Decision-making, Implementation and Reform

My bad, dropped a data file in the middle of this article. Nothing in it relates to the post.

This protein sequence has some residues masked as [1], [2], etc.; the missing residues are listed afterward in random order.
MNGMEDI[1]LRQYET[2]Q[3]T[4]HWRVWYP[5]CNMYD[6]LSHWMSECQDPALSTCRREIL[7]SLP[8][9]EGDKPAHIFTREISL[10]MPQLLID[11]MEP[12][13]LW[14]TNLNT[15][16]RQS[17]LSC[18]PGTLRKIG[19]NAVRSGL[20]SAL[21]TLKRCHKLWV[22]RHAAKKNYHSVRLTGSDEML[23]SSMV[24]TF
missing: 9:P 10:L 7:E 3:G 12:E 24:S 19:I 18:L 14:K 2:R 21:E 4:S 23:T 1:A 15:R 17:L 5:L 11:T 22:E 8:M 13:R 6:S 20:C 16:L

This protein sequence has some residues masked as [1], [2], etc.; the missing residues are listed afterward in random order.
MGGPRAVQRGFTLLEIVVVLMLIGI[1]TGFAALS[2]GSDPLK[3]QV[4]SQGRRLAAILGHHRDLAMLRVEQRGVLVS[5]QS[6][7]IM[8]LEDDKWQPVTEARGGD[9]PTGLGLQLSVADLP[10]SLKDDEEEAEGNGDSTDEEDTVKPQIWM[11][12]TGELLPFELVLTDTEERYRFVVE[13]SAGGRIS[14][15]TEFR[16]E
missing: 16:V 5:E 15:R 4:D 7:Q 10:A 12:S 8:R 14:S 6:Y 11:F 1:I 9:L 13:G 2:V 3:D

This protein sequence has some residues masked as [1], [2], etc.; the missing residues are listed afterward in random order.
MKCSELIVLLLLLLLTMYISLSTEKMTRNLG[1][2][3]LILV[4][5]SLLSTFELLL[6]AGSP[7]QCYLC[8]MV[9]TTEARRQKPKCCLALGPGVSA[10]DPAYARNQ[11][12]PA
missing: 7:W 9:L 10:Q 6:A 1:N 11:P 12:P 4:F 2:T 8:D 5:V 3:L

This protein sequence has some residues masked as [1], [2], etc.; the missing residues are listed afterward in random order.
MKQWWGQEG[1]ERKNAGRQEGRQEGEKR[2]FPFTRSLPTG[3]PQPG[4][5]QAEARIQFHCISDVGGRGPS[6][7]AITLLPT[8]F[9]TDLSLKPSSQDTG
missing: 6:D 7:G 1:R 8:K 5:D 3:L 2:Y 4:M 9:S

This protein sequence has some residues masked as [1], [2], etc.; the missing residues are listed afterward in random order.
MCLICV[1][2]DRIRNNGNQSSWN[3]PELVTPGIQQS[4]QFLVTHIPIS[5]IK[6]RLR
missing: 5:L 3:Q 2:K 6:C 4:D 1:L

AbstractHere the authors outline the analytical framework that guides their empirical enquiry into how and why the EU has been able to initiate, decide, implement and reform increasingly ambitious climate/energy targets and policies. Implementation is affected by domestic politics and the content of the EU policies that were adopted in the first place. Domestic implementation experiences of short-term policies are also likely to affect national positions on new long-term policies. Various theory strands are combined – including negotiation theory on issue-linkages and theories of EU policymaking and implementation – to examine the whole policy-cycle. The starting point is the following paradox: EU climate policy has come close to the positions of the ‘most ambitious’ pivotal actors, even when the decisions have been adopted by unanimity. One compelling explanation can be found in theories on issue-linkage: that agreement can be reached by combining different issues in a policy package. Theories of EU integration and policymaking are also needed to explain how policies developed in the first place. Here, two approaches are applied: Liberal Intergovernmentalism and Multi-level Governance . The chapter also explores how international events and regimes external to the EU can influence the development, implementation and reform of EU policies.
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